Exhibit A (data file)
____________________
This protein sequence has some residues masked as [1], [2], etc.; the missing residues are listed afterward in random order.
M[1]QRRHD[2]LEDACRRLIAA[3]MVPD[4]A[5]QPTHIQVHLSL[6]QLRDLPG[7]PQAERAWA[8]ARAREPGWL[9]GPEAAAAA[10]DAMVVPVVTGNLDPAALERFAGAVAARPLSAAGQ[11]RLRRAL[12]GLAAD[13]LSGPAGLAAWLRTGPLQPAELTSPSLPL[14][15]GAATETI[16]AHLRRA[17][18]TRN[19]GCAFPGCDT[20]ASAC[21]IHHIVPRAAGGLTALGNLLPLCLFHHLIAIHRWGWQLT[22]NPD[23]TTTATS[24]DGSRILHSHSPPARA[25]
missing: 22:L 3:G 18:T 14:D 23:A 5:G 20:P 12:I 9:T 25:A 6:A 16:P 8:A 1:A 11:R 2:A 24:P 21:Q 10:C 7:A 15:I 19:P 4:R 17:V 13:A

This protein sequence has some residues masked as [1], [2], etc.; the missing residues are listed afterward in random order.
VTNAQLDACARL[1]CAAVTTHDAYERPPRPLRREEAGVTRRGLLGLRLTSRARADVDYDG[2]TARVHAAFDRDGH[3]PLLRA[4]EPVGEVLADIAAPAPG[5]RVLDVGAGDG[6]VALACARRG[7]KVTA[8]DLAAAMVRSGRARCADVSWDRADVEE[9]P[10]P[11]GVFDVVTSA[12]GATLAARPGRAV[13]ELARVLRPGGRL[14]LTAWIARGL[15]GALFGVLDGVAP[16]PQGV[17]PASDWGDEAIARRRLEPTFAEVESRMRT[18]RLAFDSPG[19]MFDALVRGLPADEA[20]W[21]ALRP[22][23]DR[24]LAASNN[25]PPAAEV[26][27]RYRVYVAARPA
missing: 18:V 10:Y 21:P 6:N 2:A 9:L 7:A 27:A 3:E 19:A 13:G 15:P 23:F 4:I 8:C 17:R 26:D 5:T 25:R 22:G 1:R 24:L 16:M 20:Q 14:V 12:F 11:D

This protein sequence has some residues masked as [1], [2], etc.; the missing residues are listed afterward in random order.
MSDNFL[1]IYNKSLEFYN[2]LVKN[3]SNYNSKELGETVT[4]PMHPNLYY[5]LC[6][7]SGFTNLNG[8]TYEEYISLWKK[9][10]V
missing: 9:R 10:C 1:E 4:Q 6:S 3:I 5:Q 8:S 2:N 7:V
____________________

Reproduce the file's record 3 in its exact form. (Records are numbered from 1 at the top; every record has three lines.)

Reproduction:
This protein sequence has some residues masked as [1], [2], etc.; the missing residues are listed afterward in random order.
MSDNFL[1]IYNKSLEFYN[2]LVKN[3]SNYNSKELGETVT[4]PMHPNLYY[5]LC[6][7]SGFTNLNG[8]TYEEYISLWKK[9][10]V
missing: 9:R 10:C 1:E 4:Q 6:S 3:I 5:Q 8:S 2:N 7:V